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Kitchen Trends: Banquette and Kitchen Nooks

From: Date:5/22/2013

If your family always chooses the corner booth in your favorite restaurant, then you know what a "banquette" is.  Also known as a breakfast nook, corner nook, or kitchen nook, it is the perfect choice for the busy family's kitchen.  This relaxed style of dining is also the latest trend in family eating.  With padded backs and padded seats ĘC often including hidden storage ĘC banquettes are both beautiful and functional.  While some families will always prefer formal dining rooms, other families are bumping out the walls and planning for more casual seating and entertaining arrangements.

What IS so special about banquettes?  Anyone who fights for the corner booth at the pancake house knows why banquettes are so popular.  They are cozy, intimate, and carefree for the family who loves to celebrate breakfast together.  In the family kitchen, a breakfast nook is a cozy place to gather throughout the day.  A banquette is perfect for homework, board games, working on a laptop, or watching a carefully placed T.V.   My family is all grown up, yet we still love those intimate times together ĘC just looking stuff up.  Sure, the encyclopedias are gone, but we still love to gather around a laptop and look up the largest dragonfly in the world (which, by the way, has a wing-span of over 7 inches).

How do nooks help with traffic flow?  The most popular family living/eating/entertaining design is the open-flow pattern.  When the walls come down kitchen flows into dining area, which flows into the living area.  No more doors.  No more "what are the kids doing?"  No more shouting to be heard.  No more isolation in the kitchen.  No matter the size of the house open walls create space, and lots of it.

Are banquettes merely a fad that will soon go out of style?  Banquettes have been popular ever since that corner booth showed up at your grandmother's favorite restaurant.  While she still had the formal dining room, by the 1950's families were dining less formally.  What do you do with an extra, useless room?  Bump out the walls, of course.  If you love those little breakfast nooks, then in your house, as well as mine, they are here to stay.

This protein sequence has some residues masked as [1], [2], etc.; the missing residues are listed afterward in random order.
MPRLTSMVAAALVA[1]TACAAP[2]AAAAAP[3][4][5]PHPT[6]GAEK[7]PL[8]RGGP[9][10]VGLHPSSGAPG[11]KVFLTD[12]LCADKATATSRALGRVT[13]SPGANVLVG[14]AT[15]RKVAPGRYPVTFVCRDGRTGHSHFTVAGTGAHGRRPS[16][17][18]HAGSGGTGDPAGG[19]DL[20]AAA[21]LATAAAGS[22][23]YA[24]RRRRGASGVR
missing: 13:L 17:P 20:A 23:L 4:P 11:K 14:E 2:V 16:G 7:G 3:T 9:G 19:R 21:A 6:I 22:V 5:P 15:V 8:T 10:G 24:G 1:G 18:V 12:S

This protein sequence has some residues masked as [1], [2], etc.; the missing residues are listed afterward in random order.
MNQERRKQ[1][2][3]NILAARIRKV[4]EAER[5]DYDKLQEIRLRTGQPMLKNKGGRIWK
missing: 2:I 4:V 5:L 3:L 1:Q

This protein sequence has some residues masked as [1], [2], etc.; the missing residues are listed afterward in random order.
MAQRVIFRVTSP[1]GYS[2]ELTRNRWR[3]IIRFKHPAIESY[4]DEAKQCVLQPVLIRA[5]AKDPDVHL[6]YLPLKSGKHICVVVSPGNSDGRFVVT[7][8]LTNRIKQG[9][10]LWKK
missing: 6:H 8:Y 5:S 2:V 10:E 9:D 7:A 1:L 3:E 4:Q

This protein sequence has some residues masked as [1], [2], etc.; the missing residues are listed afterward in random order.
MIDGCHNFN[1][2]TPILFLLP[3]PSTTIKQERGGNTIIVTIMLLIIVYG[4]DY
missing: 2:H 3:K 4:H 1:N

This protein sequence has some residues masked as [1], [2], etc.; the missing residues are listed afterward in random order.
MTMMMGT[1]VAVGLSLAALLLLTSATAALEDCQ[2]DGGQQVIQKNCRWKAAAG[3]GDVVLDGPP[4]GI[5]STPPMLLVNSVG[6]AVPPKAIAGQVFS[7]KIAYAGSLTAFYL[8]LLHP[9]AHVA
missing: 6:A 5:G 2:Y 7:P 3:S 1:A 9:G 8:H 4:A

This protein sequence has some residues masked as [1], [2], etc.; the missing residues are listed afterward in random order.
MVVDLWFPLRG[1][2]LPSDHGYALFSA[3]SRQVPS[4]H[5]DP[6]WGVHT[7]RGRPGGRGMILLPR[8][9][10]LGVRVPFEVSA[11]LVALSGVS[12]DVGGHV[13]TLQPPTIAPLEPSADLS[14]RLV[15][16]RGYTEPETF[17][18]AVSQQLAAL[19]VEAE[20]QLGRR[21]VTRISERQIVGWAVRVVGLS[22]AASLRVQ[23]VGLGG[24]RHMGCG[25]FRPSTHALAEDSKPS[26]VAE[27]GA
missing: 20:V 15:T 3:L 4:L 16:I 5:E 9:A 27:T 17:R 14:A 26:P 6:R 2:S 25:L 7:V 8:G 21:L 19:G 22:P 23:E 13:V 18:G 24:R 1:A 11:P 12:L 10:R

Will they ruin the continuity of traditional family eating?  Actually an open floor plan with an eating nook encourages more family gatherings.  Teenagers have a host of activities that can keep them on the go.  They need a place where they can stow their books; bring their friends; do their homework; and share what has happened in their day.  Younger children need a place where they can be creative and not have to worry about messing things up.  They need help with their homework, a place to eat a snack and just visit with the family.  Your family's needs will answer this question.

Does a kitchen nook have to be in a corner?  Not at all!  A kitchen nook can go anywhere in the room.  Two sides can create a sense of intimacy.  They can frame a window.  A single cushioned bench can travel a few feet against a wall, flanked by chairs with matching seats, and a table in between.  Kitchen nooks can be bought, along with matching cushions, from catalogue stores or furniture houses.  Or you can create your own, working with a professional designer. 

A professional designer will quiz you on your likes and dislikes, along with your preferences in color and design.  If you hate angles and everything built on a square, a designer will help you plan curving lines that will still give you that intimate "nook" feeling.  Here is a small list of creative banquette designs:

• The window nook.  Creating an L-shaped bench, that faces the window and allows everyone a view of the outdoors, can be a wonderful selection.  You may want to frame the window with airy curtains or leave the curtains off entirely, so that you have an unobstructed view of the lake or a lovely tree or a wild-flower meadow.

• A half-round nook.  A curved bench can take the angles of the room and soften the edges.  You can add an oval or round table, and flank the table with a couple of chairs.

• Custom fit nook.  If you have only one space, or a small space, a custom fitted-banquette is the choice for you.  You can conserve space without sacrificing comfort, and still maintain that link with family continuity.

• Formal Dining.  If formal dining appeals to you, there is no need to lose the intimacy of a banquette.  A curving velvet upholstered bench stretched beneath a formally curtained window can add a note of tasteful elegance.  Consider pairing that with an oval dining table that easily sits four additional guests, and you will have given your table an ambiance for easy conversation.

Whichever style you choose, a banquette is probably the most family friendly form of dining.  Think of all the laughs you will share in later years, as your children look back upon the best of times, when the entire family gathered around for food, fun, and most of all, love.